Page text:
Sandringham Estate August 26, 2023
by Tracey Bagshaw
The music that sets the scene before the star of the show bounds onto the stage – a vision in gold sequins – is Elvis singing “A little less conversation, a little more action”.
But that’s not a mantra Robbie Williams is living by tonight as his two-hour set is around a 50/50 mix of the two.
It’s often been asked if Williams is a tortured genius or just a bit of a twat. He wouldn’t still be doing his thing if he didn’t have bags of talent, but he’s often come across as a bit cocky and self-centred.
But tonight – the first of two shows here in two days – the songs and the swagger are interspersed with amusing, self-deprecating and often raw tales of his 33 years in showbiz. The agoraphobia, the addictions, the body dysmorphia (it’s all mirrored in his lyrics, if you care to listen)… and it’s a brutally honest summary of all the challenges he’s faced.
There are videos of early Take That, those baby-faced boys with the world at their feet – with Williams taking the piss out of the “unnecessarily complicated” dance steps and calling it a “shit video” that should never have been made.
And he answers cat-calls from the crowd by telling us that “nobody wants to see my arse now, it’s all saggy”.
Kicking off with Hey Wow Yeah Yeah Yeah and going straight into Let Me Entertain You, it’s a high-octane start that gets the place bouncing. In fact, if he were to pop off for a quick cuppa (after years of using drugs and booze as a crutch he hasn’t had an alcoholic drink for two decades) the 20-or-so thousand voices here wouldn’t miss a beat.
Coming to the front of the stage, a lot of the show involves Williams bouncing jokes off the crowd and, in stage-comedian style, he selects his stooges for the evening.
Take a bow Shirley from Hamburg and Mark and Lynn, who prove be the perfect foils for some off-the-cuff humour. Williams also singles out 78-year-old Rebecca, who is thrilled to have She’s The One sung “just for her” – as are the crowd.
The XXV tour is based on the album of the same name, marking 25 years of his solo career, which Williams describes as “leaving Take That, joining Take That, leaving Take That…”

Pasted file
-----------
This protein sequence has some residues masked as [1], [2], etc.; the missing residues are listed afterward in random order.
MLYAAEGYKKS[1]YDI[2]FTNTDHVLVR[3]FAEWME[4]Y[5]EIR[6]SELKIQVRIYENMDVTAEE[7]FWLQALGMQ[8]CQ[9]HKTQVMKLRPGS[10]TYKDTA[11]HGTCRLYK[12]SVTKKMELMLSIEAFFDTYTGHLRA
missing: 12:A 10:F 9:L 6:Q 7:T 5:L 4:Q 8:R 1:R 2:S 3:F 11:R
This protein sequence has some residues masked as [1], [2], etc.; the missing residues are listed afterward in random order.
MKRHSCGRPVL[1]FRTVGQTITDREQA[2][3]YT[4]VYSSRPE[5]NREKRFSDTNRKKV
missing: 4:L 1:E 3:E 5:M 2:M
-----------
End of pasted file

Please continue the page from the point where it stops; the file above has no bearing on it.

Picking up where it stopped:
He’s supported tonight by former bandmate Mark Owen, who also joins him on stage for The Greatest Day. And after all that turmoil with his former bandmates over the years, it’s obvious there’s affection there – with Owen, at least.
Williams keeps on rattling through the hits, and again it’s humour all the way as he stops a few bars into Could It Be Magic.
“Nobody came here to hear Could It Be Magic,” he sighs, banging straight into a cover of Don’t Look Back In Anger instead.
Ask any 10 people what their favourite Williams track is and you’ll get 10 different answers – but most people here tonight will hear their second favourite, at least.
There’s no Millennium, no Road To Mandalay, no Misunderstood. But we get Come Undone, Love My Life, Rock DJ, Feel, Supreme – a mix of old Take That favourites and solo hits that keep up the tempo right to the end.
It’s no surprise that the three-song encore ends with Angels, but those who don’t make a break for the carpark on that last note are rewarded with a final a capella medley of a recap of most of tonight’s content.
It’s brilliant stuff – and going back to that earlier question, the answer is clear.
We’ve been taken on a whirlwind trip down memory lane, and it’s brought home that for all the millions he’s earned, Williams has been through it all, with outside forces putting him on a pedestal and trying to control his life since he was still just a boy.
And who wouldn’t have buckled once or twice under such huge pressure? He’s far from being a twat – he’s undoubtedly a genius.